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TAGS

1850 • ambrotype • antique photography • Aotearoa New ZealandartistAucklandblackbotanical • chemical process • City of Los Angeles • creative practice • fix forever • flowers • fragile moment • fragility • glass plate • immortal • Joyce Campbell • L.A. Botanical • Los Angelesmetaphormomentmoving pictures • negatives • New Zealand artistpassage of timephotographer • photographic process • photographyplantplant information • silver nitrate • specimenstasisstill life photography • visible record • visual spectaclewoman photographer

CONTRIBUTOR

Simon Perkins
02 AUGUST 2011

1970 reconstruction of Oskar Schlemmer's 1926 Triadisches Ballett

"Video de la reconstrucción del Ballet triádico hecha por Margarete Hastings en 1970. El video completo dura 32 minutos. Esta versión contó con la asesoría de Ludwig Grote y Xanti Schawinsky (alumnos de Schlemmer en la Bauhaus) y de Tut Schlemmer, la viuda de Oskar Schlemmer. La música es de Erich Ferstl. Está dividido en tres partes: amarillo, rosa y negro. Esta versión es una reconstrucción basada en la documentación sobre el ballet triàdico."

(http://triadicos.wordpress.com)

Fig.1–3 Marianne Hasting, Franz Schömbs (1970). "Triadisches Ballett", Dancers: Edith Demharter, Ralph Smolik and Hannes Winkler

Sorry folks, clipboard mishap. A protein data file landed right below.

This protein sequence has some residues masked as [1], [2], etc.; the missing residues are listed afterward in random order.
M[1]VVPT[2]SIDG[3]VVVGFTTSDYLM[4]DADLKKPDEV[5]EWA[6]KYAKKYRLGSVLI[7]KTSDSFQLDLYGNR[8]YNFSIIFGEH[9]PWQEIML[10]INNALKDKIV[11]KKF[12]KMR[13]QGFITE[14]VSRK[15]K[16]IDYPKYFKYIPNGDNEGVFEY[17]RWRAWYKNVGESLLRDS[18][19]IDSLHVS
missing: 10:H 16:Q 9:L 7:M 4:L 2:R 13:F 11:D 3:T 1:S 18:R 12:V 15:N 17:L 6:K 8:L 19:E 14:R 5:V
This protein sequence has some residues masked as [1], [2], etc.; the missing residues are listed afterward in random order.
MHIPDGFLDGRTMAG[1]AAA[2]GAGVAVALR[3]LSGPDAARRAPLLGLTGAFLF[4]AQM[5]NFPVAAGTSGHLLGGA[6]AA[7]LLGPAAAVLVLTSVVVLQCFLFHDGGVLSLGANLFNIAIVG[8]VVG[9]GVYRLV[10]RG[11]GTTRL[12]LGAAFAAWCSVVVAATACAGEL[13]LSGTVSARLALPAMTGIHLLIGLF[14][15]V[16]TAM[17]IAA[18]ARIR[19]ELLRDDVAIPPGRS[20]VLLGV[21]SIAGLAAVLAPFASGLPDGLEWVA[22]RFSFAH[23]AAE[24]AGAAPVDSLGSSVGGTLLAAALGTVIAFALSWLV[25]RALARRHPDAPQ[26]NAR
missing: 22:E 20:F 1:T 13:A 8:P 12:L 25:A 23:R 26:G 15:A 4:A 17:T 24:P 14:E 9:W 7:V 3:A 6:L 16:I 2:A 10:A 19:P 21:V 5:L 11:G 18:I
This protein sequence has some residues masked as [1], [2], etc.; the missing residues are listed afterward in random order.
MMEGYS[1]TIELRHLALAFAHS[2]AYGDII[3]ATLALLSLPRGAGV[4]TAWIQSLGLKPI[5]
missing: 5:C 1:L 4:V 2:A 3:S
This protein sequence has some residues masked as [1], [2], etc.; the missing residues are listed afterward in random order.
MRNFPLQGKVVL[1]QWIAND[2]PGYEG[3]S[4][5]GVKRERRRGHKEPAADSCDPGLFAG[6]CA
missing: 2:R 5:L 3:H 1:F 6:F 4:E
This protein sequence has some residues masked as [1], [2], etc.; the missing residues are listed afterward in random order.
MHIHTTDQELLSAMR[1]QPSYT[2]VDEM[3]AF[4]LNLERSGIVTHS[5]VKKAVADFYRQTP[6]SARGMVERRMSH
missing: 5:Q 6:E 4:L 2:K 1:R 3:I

Fig.4 Triadic Ballet costumes by Oskar Schlemmer, Metropol Theatre, Berlin 1926

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19261970artavant-gardeballetBauhaus SchoolBerlinblackchoreographycolourcostumecostume designcreative practicedancedesign formalism • Edith Demharter • Erich Ferstl • experimentalfigures in space • Franz Schombs • Hannes Winkler • Ludwig Grote • Marianne Hasting • Metropol Theatre • movement • Oskar Schlemmer • performancepink • Ralph Smolik • reconstructionrecorded movementreenactment • Triadic Ballet • Triadisches Ballett • Tut Schlemmer • visual designvisual spectacleXanti Schawinskyyellow

CONTRIBUTOR

Simon Perkins
14 JULY 2006

Edward de Bono's Six Thinking Hats

"Six Thinking Hats is a simple, effective parallel thinking process that helps people be more productive, focused, and mindfully involved. And once learned, the tools can be applied immediately!